Tiffany & Co. leads the funding for a new sustainable farmland project in Sierra Leone that restores land damaged by abandoned diamond mining operations.
Armed conflict and years of unhealthy mining operations have made Sierra Leone first in line for the new Peace Diamonds Restoration Initiative, aimed at rehabilitating land damaged by small-scale and artisanal diamond mining.
The project is backed by a catalytic grant from founding supporter, The Tiffany & Co. Foundation. It’s also supported by Brilliant Earth and the Gemological Institute of America.
Sierra Leone is one of many African nations with an abundance of abandoned mining pits, contaminated water, and degraded land and soil. This compromises areas needed for farming and poses public health risks and safety hazards.
The news follows the recent formation of the first trade association for gold miners in Sierra Leone aimed at protecting workers and the land.
The Peace Diamonds Restoration Initiative
The new effort, launched by non-governmental organization, Resolve, works across national and regional governments, local leaders, and community members to restore land at abandoned mine sites, turning it into arable farm land or outfitting it for other sustainable uses. The Peace Diamonds Restoration Initiative is also focused on gender equity and involving women in the decision-making process as well as offering workshops to empower women to become stewards of the land.
“Our teams have found that women play a critical role in the Peace Diamonds Restoration Initiative,” National Coordinator Alidor Mwamba, said in a statement. “They respond to an opportunity to make their communities safer, target diseases like malaria, and grow food.”
“We have an opportunity to start again,” says Fea Momoh, leader of the Sierra Leone Kuyendoya farmer-based organization, a mini-agricultural cooperative.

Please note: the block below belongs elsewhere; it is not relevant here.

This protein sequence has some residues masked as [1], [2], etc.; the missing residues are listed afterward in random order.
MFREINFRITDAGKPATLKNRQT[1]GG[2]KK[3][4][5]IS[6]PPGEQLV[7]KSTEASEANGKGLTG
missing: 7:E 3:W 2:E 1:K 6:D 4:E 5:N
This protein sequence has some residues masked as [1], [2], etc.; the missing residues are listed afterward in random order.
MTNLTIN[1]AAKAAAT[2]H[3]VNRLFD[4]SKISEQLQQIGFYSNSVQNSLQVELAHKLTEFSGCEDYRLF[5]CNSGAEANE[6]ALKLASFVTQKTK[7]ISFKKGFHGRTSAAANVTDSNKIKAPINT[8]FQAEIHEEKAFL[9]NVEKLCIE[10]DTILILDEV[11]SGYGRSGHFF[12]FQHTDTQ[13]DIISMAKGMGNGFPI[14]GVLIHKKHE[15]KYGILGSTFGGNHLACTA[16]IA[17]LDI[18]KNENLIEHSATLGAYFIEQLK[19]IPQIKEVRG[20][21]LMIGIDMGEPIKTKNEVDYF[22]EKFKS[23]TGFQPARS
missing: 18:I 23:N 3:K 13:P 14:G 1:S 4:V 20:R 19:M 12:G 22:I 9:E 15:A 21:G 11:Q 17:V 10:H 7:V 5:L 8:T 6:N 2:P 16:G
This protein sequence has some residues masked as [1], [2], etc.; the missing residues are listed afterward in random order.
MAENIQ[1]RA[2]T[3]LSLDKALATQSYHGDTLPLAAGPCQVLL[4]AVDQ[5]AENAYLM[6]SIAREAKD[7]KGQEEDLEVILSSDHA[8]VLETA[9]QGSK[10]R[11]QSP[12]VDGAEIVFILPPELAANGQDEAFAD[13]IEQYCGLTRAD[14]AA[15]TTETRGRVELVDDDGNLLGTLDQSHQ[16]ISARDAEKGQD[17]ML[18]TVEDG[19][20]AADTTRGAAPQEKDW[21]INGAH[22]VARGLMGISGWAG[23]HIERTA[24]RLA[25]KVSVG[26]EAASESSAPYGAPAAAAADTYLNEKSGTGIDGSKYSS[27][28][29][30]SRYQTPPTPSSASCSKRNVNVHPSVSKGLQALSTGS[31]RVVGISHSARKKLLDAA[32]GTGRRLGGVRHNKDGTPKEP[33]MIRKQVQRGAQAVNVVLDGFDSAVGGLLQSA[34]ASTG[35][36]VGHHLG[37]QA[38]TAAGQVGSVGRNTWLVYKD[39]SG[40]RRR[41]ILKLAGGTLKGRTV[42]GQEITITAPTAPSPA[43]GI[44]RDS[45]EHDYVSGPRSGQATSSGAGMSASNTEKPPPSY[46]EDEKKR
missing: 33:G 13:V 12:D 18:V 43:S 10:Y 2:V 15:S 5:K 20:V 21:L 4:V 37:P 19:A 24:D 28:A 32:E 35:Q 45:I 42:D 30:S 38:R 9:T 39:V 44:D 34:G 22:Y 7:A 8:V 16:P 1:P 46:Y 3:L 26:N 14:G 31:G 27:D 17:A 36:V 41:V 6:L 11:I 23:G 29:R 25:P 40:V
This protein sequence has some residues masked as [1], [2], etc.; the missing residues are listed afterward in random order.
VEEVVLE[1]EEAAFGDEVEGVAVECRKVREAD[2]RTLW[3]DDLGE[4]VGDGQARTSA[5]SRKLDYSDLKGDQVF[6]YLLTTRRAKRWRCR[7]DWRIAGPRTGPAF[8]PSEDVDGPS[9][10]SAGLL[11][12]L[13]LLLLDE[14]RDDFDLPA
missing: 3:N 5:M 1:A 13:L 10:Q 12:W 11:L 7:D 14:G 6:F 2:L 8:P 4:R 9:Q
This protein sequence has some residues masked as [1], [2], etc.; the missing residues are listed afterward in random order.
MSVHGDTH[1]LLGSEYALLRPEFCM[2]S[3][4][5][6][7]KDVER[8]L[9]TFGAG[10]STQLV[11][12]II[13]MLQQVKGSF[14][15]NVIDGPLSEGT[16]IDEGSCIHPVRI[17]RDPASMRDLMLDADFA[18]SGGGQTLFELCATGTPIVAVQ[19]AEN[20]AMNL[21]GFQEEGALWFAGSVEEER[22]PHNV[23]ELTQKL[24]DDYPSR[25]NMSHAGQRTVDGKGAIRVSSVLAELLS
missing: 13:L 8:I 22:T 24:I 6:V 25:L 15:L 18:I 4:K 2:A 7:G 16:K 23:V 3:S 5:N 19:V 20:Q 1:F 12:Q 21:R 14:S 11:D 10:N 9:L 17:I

“The wide range of support provided to us by Peace Diamonds truly brings healing and cohesion to us as a group and redeems the years we lost when these lands were not restored after diamond mining.”
The project has already rehabilitated 90 abandoned mine pits, turning them into arable land. Resolve says pilot projects in Sierra Leone have yielded soil, water, air, and biodiversity benefits “while contributing to new food supplies and economic opportunities for rural farmers.”
The next step will see the project scale across the country, expanding next to Democratic Republic of Congo within five years, as well as other countries with high mining concentrations. The next phase of the project will see the development of national frameworks aimed at plans for broader restoration, biodiversity, change adaptation and mitigation, sustainable food production, and promotion of alternative livelihoods.
“The Peace Diamonds Restoration Initiative helps communities heal the land and achieve closure, and it’s an ideal way for the diamond and jewelry industry, from industrial miners to retailers, to give back,” says Resolve President and CEO Stephen D’Esposito.
“We are asking industry leaders, donors and governments to join our partnership and make it an industry-wide effort to help these communities while making concrete progress on commitments outlined in the UN Sustainable Development Goals.”
Tiffany & Co. philanthropy
The news comes just after Tiffany & Co. donated millions to the Nature Conservancy following a $6.5 million sale last December of a Patek Philippe Ref. 5711 Nautilus watch featuring a Tiffany Blue dial.
The Foundation has long been a supporter of the Conservancy, working on six projects since 2007.
“The Nature Conservancy works around the world to address some of the biggest challenges facing the planet, our economies, and our communities. Food security, access to safe and clean water, air quality, and forests, oceans, rivers, and grasslands all depend on a healthy relationship with nature,” Nature Conservancy CEO Jennifer Morris said.
“Tiffany & Co. has mobilized funds that will support our efforts to scale solutions in some of the world’s most threatened and critical places.”
Five regions threatened by climate change and dealing with biodiversity loss will see conservation efforts thanks to the donation. Papua New Guinea will see more than seven million acres of tropical forests and marine areas protected. Local protection efforts will support forests in Borneo, an area ravaged by Indonesia’s booming palm oil industry.
Belize is expected to see conservation efforts for more than 235,000 acres of the Maya Forest. In the Caribbean, funding will support the region’s threatened coral reefs and protect marine areas.
Alaska will also see funding, with efforts going toward the Tongass National Forest—part of the largest temperate rainforest on the planet. Indigenous Alaskan communities will also see some of the funding; members of the Tlingit, Haida, and Tsimshian tribes will receive support and funding from the Seacoast Trust.